Pummill said people interested in buying tickets to concerts should check a performer's Web site to see if a show is actually scheduled.

In early January 2003, the club Flame issued this statement:

"On behalf of myself, Mary Young, manager of The Flame in San Diego, it is with great disappointment to inform those of you who actually bought tickets that the Bjork show has been cancelled. DJ Liquid Groove, (his real name is Alex Conate from Oceanside, CA but also goes by 'Keanu Jimenez') the promoter with this event, has taken off with all of the money made from ticket sales. Yes, DJ Bryan Pollard and The Flame's names are on the flyers and the tickets, but all Bryan Pollard did was supply "Liquid Groove" with a website for promoting and the use of his clubs to sell tickets. All that The Flame did was say 'yes' to a once in a lifetime opportunity to house the most magical and inspirational woman in music (who wouldn't???). DJ Bryan Pollard had been working with "Liquid Groove" for the past couple of months and entrusted in him not only his business but his reputation. "Liquid Groove" proclaimed to have been a producer for Bjork on her Icelandic version of 'Homogenic'. He also listed off a list of other amazing artists he had collaborated with and unfortunately we believed him. He then played for us many of Bjork's songs he had mixed himself making it even more believable, as well as being a 'special guest DJ' at our club last Saturday night. Bryan Pollard, The Flame and its staff, and everyone who purchased a ticket got duped.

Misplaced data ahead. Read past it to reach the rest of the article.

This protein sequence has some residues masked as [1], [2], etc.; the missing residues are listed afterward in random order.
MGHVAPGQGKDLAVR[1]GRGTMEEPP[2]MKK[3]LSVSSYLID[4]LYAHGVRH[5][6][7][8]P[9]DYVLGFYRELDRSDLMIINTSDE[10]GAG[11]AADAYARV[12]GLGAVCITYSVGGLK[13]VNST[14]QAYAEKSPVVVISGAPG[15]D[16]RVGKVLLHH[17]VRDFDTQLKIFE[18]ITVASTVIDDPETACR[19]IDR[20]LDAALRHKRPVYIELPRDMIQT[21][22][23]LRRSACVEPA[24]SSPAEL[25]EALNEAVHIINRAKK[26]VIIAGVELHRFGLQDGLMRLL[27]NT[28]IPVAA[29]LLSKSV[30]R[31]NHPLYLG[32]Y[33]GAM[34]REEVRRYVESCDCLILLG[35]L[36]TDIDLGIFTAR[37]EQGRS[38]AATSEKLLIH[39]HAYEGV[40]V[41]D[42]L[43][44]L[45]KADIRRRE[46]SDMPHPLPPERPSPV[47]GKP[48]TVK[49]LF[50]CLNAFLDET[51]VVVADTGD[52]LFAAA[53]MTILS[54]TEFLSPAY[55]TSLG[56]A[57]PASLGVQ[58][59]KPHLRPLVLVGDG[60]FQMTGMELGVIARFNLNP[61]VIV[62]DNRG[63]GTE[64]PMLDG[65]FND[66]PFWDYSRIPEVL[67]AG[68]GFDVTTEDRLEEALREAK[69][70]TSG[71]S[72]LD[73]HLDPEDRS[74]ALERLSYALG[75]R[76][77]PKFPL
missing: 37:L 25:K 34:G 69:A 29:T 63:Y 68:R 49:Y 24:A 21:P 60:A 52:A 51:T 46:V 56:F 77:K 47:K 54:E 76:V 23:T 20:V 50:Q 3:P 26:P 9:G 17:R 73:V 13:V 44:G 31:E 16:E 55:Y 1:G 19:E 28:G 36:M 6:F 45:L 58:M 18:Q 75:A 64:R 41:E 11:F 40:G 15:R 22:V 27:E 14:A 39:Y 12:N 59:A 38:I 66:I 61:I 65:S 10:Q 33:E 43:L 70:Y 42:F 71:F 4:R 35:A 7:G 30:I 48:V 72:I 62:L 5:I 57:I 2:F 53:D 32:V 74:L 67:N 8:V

"The Flame and Bryan Pollard are deeply sorry for any inconvenience this has caused but please remember that we too are very disappointed.”